Editor’s Note: This column is being published on a Monday for this week only so as not to fall on Tisha B’Av.
Inspiration can come from unexpected places. For this blog post, that place was Seinfeld. Watching a re-run of “The Rye” — the episode where Jerry manhandles an adorable old lady and steals her marble rye — inspired me to bake my own marble bread. Since I was in the mood to make a dessert, I decided to go for a sweeter version of the same concept: marble loaf cake. I grabbed this recipe from easyjewishcooking.com (see recipe below).
The baking experience started out pretty smoothly. It was raining outside and a mob movie marathon was on AMC, so I was happy to be indoors, cooking, and enjoying Goodfellas while I measured and mixed. One of the first things the recipe required was to crack 5 eggs and pool the yolks into a bowl. With many mixing bowls and ingredients cluttering the 2 square feet of counter space in my kitchen, I decided to crack the eggs in the sink. This seemed like a brilliant idea, since I could pour the egg whites directly into the sink. While I watched the egg whites slide down the drain all I could think was, “Too bad it’s night time and I can’t save these egg whites for a low-calorie breakfast omelette.” Unfortunately, I didn’t stop to think whether I would be needing those goopy whites later in the recipe. By now I think you’ve guessed that those 5 egg whites did re-emerge later in the recipe. Ooops. After getting over my own stupidity, I ran through the rain and bought another carton of eggs. All in all I learned an important lesson — don’t just skim the recipe before cooking, actually read the whole thing.
So how does the whole experience rank? On a scale of 1 to 5, with 1 being “bad” and 5 being “good”:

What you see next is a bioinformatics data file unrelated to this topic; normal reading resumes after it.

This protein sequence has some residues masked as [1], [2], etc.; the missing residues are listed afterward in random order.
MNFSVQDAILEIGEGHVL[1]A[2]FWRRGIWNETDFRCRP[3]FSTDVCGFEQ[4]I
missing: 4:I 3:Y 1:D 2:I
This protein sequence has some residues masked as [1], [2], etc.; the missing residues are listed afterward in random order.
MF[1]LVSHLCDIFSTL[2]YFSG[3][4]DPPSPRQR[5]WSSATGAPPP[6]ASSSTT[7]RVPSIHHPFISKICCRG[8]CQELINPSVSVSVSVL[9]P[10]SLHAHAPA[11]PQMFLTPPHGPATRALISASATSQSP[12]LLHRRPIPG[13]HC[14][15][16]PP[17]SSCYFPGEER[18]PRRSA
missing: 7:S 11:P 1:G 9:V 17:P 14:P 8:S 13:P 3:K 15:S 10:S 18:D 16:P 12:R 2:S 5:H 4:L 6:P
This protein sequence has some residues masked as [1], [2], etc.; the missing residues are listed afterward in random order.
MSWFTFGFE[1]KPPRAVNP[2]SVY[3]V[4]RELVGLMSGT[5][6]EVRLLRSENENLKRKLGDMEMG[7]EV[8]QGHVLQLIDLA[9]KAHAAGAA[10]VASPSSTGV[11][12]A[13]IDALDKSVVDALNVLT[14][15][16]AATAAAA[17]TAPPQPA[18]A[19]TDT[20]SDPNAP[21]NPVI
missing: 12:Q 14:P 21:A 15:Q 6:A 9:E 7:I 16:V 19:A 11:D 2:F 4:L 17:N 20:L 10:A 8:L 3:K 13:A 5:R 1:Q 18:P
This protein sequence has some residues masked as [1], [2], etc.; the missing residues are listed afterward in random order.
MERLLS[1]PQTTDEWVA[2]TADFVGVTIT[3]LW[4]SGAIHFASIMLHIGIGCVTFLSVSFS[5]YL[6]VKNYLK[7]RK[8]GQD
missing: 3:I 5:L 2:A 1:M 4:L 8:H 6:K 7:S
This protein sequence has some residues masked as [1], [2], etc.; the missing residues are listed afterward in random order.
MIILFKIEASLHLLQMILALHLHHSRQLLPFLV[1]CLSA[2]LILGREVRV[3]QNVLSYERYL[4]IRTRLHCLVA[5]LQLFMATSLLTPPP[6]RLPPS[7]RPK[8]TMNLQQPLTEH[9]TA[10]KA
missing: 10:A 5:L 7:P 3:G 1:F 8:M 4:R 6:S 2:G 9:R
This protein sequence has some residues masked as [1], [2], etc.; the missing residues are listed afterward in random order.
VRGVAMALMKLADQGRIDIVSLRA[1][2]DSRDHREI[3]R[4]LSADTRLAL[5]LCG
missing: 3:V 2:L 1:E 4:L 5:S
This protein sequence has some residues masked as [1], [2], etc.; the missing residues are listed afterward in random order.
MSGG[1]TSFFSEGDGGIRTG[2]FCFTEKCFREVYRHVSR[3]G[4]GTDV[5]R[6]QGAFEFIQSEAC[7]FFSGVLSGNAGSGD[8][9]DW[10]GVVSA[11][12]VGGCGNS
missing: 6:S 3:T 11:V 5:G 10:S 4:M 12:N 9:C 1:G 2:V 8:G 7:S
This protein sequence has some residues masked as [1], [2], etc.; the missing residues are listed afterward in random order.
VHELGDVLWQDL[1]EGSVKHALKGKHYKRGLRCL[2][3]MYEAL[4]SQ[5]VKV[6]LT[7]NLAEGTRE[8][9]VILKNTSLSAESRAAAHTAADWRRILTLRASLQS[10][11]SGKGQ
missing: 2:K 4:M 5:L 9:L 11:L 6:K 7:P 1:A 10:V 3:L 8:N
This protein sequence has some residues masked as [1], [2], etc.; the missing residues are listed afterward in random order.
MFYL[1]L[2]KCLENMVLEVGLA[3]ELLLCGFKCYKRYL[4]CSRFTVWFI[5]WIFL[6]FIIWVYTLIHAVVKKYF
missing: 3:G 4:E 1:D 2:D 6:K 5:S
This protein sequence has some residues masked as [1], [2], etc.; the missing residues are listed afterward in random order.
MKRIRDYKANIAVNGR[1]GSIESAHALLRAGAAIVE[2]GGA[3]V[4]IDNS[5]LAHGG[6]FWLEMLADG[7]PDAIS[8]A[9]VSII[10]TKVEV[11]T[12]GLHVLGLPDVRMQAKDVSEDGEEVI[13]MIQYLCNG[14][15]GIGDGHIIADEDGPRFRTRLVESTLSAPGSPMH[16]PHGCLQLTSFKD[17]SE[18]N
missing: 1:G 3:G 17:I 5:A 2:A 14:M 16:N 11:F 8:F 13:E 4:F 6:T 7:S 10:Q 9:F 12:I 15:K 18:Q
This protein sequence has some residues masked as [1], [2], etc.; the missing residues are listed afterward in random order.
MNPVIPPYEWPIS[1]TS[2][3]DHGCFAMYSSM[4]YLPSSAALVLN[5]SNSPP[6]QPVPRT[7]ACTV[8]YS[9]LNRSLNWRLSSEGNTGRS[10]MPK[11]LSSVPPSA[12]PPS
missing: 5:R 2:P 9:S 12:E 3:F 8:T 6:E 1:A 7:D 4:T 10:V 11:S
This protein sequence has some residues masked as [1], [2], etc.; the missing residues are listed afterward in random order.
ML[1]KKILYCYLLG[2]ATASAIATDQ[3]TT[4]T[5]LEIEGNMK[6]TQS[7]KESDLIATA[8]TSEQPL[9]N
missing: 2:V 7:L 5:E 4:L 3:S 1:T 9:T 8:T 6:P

Prep time: 3
It took about 45 minutes to prep everything, including a quick jaunt to the grocery store for my egg-buying part deux.
Overall ease: 4
This recipe required quite a bit of prep time and required more counter space than I have in my bite-size kitchen. Cracking eggs into a bowl balanced on a stovetop burner gets a bit precarious.
Cook time: 4
The loaf had to bake for 50 minutes, which provided just enough time to clean up the mess I had made.
All the ingredients came to a little over $10, plus an additional charge of $1.50 for the second carton of eggs. Grrrr.
Maybe I’m still riding my kugel high from a few weeks back, but let’s just say that this marble cake, unlike Jerry Seinfeld’s prized rye, was not tasty enough to prompt petty larceny and elder abuse. Overall, the cake was too dry and not as fudgey as I would have preferred.
Marble Loaf Cake
5 eggs, separated
2 cups sugar
2 tsp vanilla
3/4 cup oil
2 cups flour
3 tsp. baking powder
1/4 tsp. salt
1 cup cold water or milk
3 oz. semi-sweet chocolate chips
3 tbsp. butter or parve margarine
Preheat oven to 350 degrees. Use an ungreased 10″ tube pan – line bottom with parchment paper. Beat egg yolks, sugar and vanilla at medium to high until light and smooth. Beat in oil. Sift dry ingredients together. Add them, alternating with water, to the batter and mix only until incorporated. In a separate bowl, beat egg whites until stiff. Gently fold them into batter. Melt chocolate together with butter – use the microwave for this. Remove half of the batter to a separate bowl. Add melted chocolate to one of the bowls of batter and mix until blended. Pour white and chocolate batters into tube pan. Use a knife to cut through batters and swirl them around. Bake for 50 minutes on middle rack of oven.